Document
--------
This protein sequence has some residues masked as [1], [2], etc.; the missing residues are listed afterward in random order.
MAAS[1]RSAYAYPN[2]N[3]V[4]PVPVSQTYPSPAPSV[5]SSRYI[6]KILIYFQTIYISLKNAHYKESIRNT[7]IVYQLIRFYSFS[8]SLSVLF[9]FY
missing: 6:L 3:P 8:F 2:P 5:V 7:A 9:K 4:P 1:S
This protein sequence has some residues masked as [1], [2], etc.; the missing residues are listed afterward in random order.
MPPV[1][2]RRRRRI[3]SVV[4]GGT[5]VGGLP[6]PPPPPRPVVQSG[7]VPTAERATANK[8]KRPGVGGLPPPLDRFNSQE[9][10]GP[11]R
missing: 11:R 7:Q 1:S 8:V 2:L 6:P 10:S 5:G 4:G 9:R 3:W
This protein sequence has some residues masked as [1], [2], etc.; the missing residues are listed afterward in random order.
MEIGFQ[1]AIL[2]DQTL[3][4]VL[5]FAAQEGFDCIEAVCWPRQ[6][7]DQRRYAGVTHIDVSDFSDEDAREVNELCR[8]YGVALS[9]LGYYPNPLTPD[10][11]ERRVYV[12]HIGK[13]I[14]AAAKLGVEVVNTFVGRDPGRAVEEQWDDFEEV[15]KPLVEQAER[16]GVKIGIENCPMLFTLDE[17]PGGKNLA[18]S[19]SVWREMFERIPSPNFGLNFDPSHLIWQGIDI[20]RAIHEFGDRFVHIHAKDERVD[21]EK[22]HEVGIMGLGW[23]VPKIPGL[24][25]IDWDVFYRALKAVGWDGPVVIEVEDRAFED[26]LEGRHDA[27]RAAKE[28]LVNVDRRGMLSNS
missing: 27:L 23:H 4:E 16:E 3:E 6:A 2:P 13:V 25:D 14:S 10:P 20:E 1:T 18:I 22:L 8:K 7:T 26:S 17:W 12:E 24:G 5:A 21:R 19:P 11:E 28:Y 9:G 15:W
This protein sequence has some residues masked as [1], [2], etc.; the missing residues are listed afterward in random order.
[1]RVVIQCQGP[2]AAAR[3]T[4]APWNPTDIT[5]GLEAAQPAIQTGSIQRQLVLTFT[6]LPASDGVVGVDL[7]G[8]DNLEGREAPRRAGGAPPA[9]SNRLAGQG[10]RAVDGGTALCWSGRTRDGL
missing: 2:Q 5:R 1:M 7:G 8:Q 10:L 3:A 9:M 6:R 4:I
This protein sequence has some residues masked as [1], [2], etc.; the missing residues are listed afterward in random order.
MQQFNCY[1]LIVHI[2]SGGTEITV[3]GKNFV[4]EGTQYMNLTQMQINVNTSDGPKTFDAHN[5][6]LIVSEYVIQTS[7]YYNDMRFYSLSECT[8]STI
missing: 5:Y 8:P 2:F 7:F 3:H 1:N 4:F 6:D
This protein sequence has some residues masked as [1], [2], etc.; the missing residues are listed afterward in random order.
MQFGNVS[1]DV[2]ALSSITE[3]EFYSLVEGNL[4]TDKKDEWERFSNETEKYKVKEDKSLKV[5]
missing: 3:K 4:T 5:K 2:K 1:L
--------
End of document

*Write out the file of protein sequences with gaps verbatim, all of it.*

This protein sequence has some residues masked as [1], [2], etc.; the missing residues are listed afterward in random order.
MAAS[1]RSAYAYPN[2]N[3]V[4]PVPVSQTYPSPAPSV[5]SSRYI[6]KILIYFQTIYISLKNAHYKESIRNT[7]IVYQLIRFYSFS[8]SLSVLF[9]FY
missing: 6:L 3:P 8:F 2:P 5:V 7:A 9:K 4:P 1:S
This protein sequence has some residues masked as [1], [2], etc.; the missing residues are listed afterward in random order.
MPPV[1][2]RRRRRI[3]SVV[4]GGT[5]VGGLP[6]PPPPPRPVVQSG[7]VPTAERATANK[8]KRPGVGGLPPPLDRFNSQE[9][10]GP[11]R
missing: 11:R 7:Q 1:S 8:V 2:L 6:P 10:S 5:G 4:G 9:R 3:W
This protein sequence has some residues masked as [1], [2], etc.; the missing residues are listed afterward in random order.
MEIGFQ[1]AIL[2]DQTL[3][4]VL[5]FAAQEGFDCIEAVCWPRQ[6][7]DQRRYAGVTHIDVSDFSDEDAREVNELCR[8]YGVALS[9]LGYYPNPLTPD[10][11]ERRVYV[12]HIGK[13]I[14]AAAKLGVEVVNTFVGRDPGRAVEEQWDDFEEV[15]KPLVEQAER[16]GVKIGIENCPMLFTLDE[17]PGGKNLA[18]S[19]SVWREMFERIPSPNFGLNFDPSHLIWQGIDI[20]RAIHEFGDRFVHIHAKDERVD[21]EK[22]HEVGIMGLGW[23]VPKIPGL[24][25]IDWDVFYRALKAVGWDGPVVIEVEDRAFED[26]LEGRHDA[27]RAAKE[28]LVNVDRRGMLSNS
missing: 27:L 23:H 4:E 16:E 3:E 6:A 2:P 13:V 25:D 14:S 10:P 20:E 1:T 18:I 22:L 8:K 7:T 26:S 17:W 12:E 24:G 5:A 21:R 19:P 11:E 28:Y 9:G 15:W
This protein sequence has some residues masked as [1], [2], etc.; the missing residues are listed afterward in random order.
[1]RVVIQCQGP[2]AAAR[3]T[4]APWNPTDIT[5]GLEAAQPAIQTGSIQRQLVLTFT[6]LPASDGVVGVDL[7]G[8]DNLEGREAPRRAGGAPPA[9]SNRLAGQG[10]RAVDGGTALCWSGRTRDGL
missing: 2:Q 5:R 1:M 7:G 8:Q 10:L 3:A 9:M 6:R 4:I
This protein sequence has some residues masked as [1], [2], etc.; the missing residues are listed afterward in random order.
MQQFNCY[1]LIVHI[2]SGGTEITV[3]GKNFV[4]EGTQYMNLTQMQINVNTSDGPKTFDAHN[5][6]LIVSEYVIQTS[7]YYNDMRFYSLSECT[8]STI
missing: 5:Y 8:P 2:F 7:F 3:H 1:N 4:F 6:D
This protein sequence has some residues masked as [1], [2], etc.; the missing residues are listed afterward in random order.
MQFGNVS[1]DV[2]ALSSITE[3]EFYSLVEGNL[4]TDKKDEWERFSNETEKYKVKEDKSLKV[5]
missing: 3:K 4:T 5:K 2:K 1:L